Posts Tagged ‘garden’

So this is our backyard, inner-city garden. From Grass to greens. First we watched where the sun hit our yard so we could pick the best spot. We decided that 10×10 was big enough. My wife is cutting the border while baby watches. Cutting the sod was tough work. Wear gloves to avoid blisters. Shake out the chunks so you preserve as much soil as you can. You also save the worms this way and keep them in the garden. Making the fence was the hardest part. Even deciding on a design. Because we have a crawling/ walking baby, we needed something stronger than just wire. So we got cedar rails for their natural weatherproof-ness so when the baby teethes on them, he doesn’t get a mouthful of paint or varnish. Coating the bottoms of the posts in roof pitch was nasty. We also have groundhogs around, so the rabbit fence is good for keeping him out too. We buried it 4 inches below grade for that reason. We started the cold weather veggies early and used a roe-cover for them so that when May rolled around, we already had salads ready to eat. Now we have : lettuce, chives, carrots, beets, radishes, basil, tomatoes, strawberries, bell peppers, cayenne peppers, peas, cucumbers, and spinach.

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My family and I will be officially below the poverty line starting next week. My job hours (and hence, pay) were cut in half this morning. This comes as a surprise to me because this morning, I was full-time, salary, with benefits (medical/dental, 401K, 3 weeks vacation) and almost 10 years with the organization. I suppose this is how it feels to most people. They say, “Well, the economy is bad but I still have a good job. It won’t affect me. I can still pay my mortgage every month.” Now it’s time to re-evaluate. The good news is, I still have a job. I did a little figuring and I think I can still pay my bills every month. Maybe. Now that we are officially “poor,” we qualify for food stamps and other things. My wife and I might not have health insurance, but we are usually healthy anyway. We eat well and mostly organic. (that might change though…too expensive) Now we have an incentive to start that Victory Garden in the backyard. Our 9 month old will now qualify for Medicaid too. Maybe we will as well, I’m not sure. My wife was a little shocked when I told her I was going to look at buying an army surplus field suture kit so I wouldn’t have to go to the Emergency Room.

Our situation isn’t as bad as I make it sound. I know that compared to most of the world, we are still very rich. Our car is paid off and I can bike to work if I want to, which most days, I do. We have some debt (house $52,000/student loans $10,000) but we also have some savings, but that has been shrinking by $1,000 every month since my wife stopped working last year to stay home with our new baby. We only have to survive until September when she will start her teaching job again. Our new roof will have to wait.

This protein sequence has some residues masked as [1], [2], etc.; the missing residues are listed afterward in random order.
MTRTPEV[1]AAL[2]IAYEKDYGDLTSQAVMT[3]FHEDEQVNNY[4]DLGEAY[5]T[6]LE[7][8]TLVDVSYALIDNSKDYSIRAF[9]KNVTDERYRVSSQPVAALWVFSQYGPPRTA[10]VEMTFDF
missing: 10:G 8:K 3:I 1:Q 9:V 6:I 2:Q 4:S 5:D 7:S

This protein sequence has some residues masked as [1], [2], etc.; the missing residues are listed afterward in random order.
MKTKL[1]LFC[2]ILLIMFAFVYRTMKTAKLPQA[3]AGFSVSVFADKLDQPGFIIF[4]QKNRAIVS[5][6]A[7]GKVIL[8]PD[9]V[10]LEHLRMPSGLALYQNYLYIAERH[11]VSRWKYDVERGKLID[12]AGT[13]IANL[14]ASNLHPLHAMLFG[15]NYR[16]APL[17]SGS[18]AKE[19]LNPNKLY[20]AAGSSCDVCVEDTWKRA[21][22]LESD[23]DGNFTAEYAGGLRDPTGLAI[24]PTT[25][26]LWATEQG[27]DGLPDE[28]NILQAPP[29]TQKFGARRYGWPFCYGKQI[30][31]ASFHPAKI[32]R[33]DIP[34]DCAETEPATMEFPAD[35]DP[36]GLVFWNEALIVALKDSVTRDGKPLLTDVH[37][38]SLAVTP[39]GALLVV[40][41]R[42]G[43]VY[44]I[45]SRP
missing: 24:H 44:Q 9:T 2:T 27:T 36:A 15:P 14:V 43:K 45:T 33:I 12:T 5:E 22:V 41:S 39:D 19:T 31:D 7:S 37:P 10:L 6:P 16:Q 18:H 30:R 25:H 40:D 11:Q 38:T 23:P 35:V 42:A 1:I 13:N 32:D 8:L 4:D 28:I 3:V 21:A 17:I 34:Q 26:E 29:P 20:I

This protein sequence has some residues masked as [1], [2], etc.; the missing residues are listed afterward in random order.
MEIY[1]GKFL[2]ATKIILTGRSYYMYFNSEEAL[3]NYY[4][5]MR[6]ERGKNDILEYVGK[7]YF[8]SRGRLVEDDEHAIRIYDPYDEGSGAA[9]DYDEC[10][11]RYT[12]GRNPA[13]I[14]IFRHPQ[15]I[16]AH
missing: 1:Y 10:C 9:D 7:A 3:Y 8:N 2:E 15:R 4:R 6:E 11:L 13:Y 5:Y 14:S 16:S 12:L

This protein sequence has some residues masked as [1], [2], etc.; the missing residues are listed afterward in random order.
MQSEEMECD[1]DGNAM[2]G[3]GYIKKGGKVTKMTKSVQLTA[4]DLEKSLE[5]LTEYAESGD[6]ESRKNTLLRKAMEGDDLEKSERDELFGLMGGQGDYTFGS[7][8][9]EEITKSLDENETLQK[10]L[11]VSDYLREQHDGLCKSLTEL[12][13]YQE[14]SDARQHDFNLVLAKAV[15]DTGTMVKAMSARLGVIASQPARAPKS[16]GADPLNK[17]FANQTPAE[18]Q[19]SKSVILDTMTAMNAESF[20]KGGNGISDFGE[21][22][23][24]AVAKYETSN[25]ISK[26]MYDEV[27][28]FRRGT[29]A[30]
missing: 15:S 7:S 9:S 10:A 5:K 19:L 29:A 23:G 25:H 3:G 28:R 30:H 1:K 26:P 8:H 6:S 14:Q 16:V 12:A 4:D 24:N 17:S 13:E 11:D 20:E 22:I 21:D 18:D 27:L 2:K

This is also good timing on God’s part for several reasons:

1) It’s almost spring time so our heating bills will drop from $200 to $40.

2) We only need to hold on for 6 months.

3) Better weather means we can grow our own food. We’ve never done this, and my wife has a notoriously black thumb (meaning she kills plants, no offense to my African American readers) but I think our motivation is high enough that we will see success.

4) We had already decided to join The Compact this year (you can’t buy anything new, except food, health/toiletries etc. You’d be surprised how excited you become when you visit a second-hand bookstore, architectural salvage store, or Thrift store where everything is allowed.) So this won’t be a stretch as far as deprivation is concerned. We already consigned ourselves to not buying much this year. Entertainment is cheap too. It’s called a LIBRARY. you can get books and movies (even recent releases) there for FREE.

So here are my options. I can try and get a second job and struggle with that whole hassle of driving twice as much and being away from my family even more than I am now. This might be cool because I have a chance to start fresh so to speak. For instance, I’ve always thought I would be a good security guard, landscape architect, ninja, or something else. OR

I can stay home. Enjoy this new turn of events, spend more time with my wife and son, finish my novel-get an agent- become a best selling author, have perpetual 3 or even 4 day weekends, etc. We may even qualify for getting our house painted because of the lead program. We always made too much before. We could even get new windows! The thing with this plan is that we really need to focus on saving money. See Compact above. Not too hard. So that’s where I am right now. Poor, but optimistic.

2009 Federal Poverty Guidelines

The 48 Contiguous States and DC
Persons in family Poverty guideline
1 $10,830
2 14,570
3 18,310
4 22,050
5 25,790
6 29,530
7 33,270
8 37,010
For families with more than 8 persons, add $3,740 for each additional person.